This year we decided to send our kids to school. The reasons for jumping ship from homeschool to two in public and one in private, we’ll save for another day. Needless, to say the weeks prior and the week of school starting was a huge adjustment for our family. The littlest started Preschool also. Every day there would be tears before and naps after because she too was having a hard adjustment to being away from mommy. However, we had pushed through our first week and Friday had finally arrived.
I went to wake the baby and could feel the heat radiating off of her little body. Normally, a fever is a fever in our house and we let it take its course. For some reason, I decided this time was worth a trip to the doctor. She slept through the whole exam and we left with an antibiotic for the double ear infection and possible strep. By that afternoon, she had only awoken once, wasn’t eating nor drinking. Next came the puking. We had a follow-up appointment the next day so we did everything we could to avoid the ER and keep her comfortable.
But deep down, I knew something wasn’t right.
The next morning’s appointment went as Wade and I both expected. She wasn’t able to move her neck at this point and her fever was 104 on Motrin. They wanted to take her by ambulance, but Wade insisted he could get there on time. Several tests, an IV and eventually a Spinal Tap took place revealing she had white blood cells in her spine.
All of this went extremely fast as hospitals do but yet time seemed to stand still. I remember the slow tears that ran down the face of my husband as he slowly signed his name to the paper that listed all of the side effects that could take place as they administered the Spinal Tap. The hand on my shoulder of the friend who came to sit with us in the ER as tests and doctors swarmed in with words and results our brains could not quite process. I remember the strong taste of the blueberry juice I picked up at the hospital cafeteria because it was 4 pm and we had neither breakfast nor lunch. I remember seeing her eyes slowly open, all to close again after the procedure when the anesthesia began to wear off. How much I wanted her to sit up and beg to go home at that moment. We wore masks as we walked up to the pediatric floor and they began to administer the meds for meningitis and admitted our baby girl.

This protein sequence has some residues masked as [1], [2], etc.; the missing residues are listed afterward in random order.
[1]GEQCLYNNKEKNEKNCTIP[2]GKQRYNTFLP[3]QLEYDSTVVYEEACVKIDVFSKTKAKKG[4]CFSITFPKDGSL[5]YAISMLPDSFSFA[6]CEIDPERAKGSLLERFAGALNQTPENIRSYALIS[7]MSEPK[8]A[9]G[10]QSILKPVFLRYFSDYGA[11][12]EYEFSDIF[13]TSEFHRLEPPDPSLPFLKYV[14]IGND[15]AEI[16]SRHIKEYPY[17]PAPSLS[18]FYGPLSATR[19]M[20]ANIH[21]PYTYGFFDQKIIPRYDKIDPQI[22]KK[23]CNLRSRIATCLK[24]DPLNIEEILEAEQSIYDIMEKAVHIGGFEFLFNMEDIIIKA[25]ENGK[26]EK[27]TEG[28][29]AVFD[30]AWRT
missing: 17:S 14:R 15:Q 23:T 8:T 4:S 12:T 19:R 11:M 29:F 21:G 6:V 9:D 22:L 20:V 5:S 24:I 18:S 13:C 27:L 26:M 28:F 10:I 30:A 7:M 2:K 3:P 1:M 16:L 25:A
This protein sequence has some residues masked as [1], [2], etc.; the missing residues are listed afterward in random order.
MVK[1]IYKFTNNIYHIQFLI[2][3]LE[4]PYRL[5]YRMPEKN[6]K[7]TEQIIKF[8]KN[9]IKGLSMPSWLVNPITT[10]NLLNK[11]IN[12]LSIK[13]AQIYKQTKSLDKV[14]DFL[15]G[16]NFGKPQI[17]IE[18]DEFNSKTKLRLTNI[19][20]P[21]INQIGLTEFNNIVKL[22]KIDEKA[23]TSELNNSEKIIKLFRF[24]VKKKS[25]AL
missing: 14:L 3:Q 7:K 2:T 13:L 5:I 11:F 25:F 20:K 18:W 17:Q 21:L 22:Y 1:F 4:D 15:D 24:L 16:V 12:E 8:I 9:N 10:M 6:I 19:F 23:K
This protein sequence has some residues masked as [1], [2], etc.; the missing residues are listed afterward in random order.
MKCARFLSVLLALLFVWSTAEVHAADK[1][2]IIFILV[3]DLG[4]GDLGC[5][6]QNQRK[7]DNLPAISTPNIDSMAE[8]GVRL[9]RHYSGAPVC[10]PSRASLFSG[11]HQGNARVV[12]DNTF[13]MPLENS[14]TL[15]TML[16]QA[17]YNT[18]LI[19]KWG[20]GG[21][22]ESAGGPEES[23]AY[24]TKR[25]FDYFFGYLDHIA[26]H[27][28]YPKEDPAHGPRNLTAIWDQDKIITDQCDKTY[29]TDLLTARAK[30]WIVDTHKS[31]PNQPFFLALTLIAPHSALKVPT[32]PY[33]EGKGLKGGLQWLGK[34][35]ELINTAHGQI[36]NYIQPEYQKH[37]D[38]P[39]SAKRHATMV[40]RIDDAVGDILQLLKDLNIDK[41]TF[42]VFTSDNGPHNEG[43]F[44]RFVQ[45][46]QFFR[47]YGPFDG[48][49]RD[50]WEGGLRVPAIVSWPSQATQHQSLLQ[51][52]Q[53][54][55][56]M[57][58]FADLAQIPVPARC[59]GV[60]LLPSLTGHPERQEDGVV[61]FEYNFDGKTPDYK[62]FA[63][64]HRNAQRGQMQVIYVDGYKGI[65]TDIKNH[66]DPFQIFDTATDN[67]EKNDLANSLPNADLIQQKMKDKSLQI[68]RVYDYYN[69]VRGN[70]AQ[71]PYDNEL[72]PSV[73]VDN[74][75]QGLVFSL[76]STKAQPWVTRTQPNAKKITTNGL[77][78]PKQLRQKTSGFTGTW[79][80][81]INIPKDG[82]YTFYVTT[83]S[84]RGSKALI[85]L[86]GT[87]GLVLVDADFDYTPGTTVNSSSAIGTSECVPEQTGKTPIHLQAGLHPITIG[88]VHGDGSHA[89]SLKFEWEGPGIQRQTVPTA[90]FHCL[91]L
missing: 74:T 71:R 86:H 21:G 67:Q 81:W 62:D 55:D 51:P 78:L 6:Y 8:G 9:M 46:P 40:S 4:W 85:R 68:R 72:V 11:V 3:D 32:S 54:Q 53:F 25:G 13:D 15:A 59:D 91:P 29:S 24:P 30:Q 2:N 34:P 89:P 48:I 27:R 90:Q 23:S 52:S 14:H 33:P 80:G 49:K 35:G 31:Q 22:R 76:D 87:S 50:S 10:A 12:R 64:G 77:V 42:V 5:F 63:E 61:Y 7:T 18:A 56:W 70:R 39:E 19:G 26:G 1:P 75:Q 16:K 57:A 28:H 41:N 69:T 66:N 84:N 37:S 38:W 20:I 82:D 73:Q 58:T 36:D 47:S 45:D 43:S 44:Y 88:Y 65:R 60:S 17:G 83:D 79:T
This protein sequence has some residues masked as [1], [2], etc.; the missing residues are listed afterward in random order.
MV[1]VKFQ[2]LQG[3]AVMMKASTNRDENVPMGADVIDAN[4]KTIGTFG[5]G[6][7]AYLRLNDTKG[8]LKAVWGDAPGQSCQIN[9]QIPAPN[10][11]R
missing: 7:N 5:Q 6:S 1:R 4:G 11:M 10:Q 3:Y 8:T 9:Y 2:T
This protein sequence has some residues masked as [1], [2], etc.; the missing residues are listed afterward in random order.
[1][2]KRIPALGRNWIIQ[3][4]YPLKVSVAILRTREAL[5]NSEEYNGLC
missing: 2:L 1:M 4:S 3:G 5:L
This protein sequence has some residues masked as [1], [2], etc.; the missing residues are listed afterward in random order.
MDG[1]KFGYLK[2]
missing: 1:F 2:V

The next 18 hours were the hardest.
She was in so much inconsolable pain that no mom or dad ever wants to hear. Trying to comfort her as she entangled herself up in the IV trying desperately to get relief from the leg and stomach pain she felt but I realized quickly this was out of my control. I could hold her but she would fight me. Talk to her but she would outscream me. I could request over and over that something be done by the nurses, but they would ignore me knowing that this too shall pass and their knowledge was greater than what I could possess in the moment.
The hardest moment came when she didn’t know who I was. At that moment, I cried out to God like I never have before. I texted friends to pray and I pleaded with God to be near. But amidst all of the pleading, I felt so strong. It was a supernatural strength and with each ding of my phone, I knew prayers were being sent.
She was screaming but my phone was dinging with so many texts of prayer and somehow deep down inside I knew all was going to be okay. I knew she would leave better than she came and I knew this was for a purpose. However, knowing this didn’t diminish the pain.
Sunday evening, my girl woke up from a nap. I was expecting the pain to start up and I kept preparing myself for it to come. It never came. Sunday was her day and from there we saw a great improvement in her health.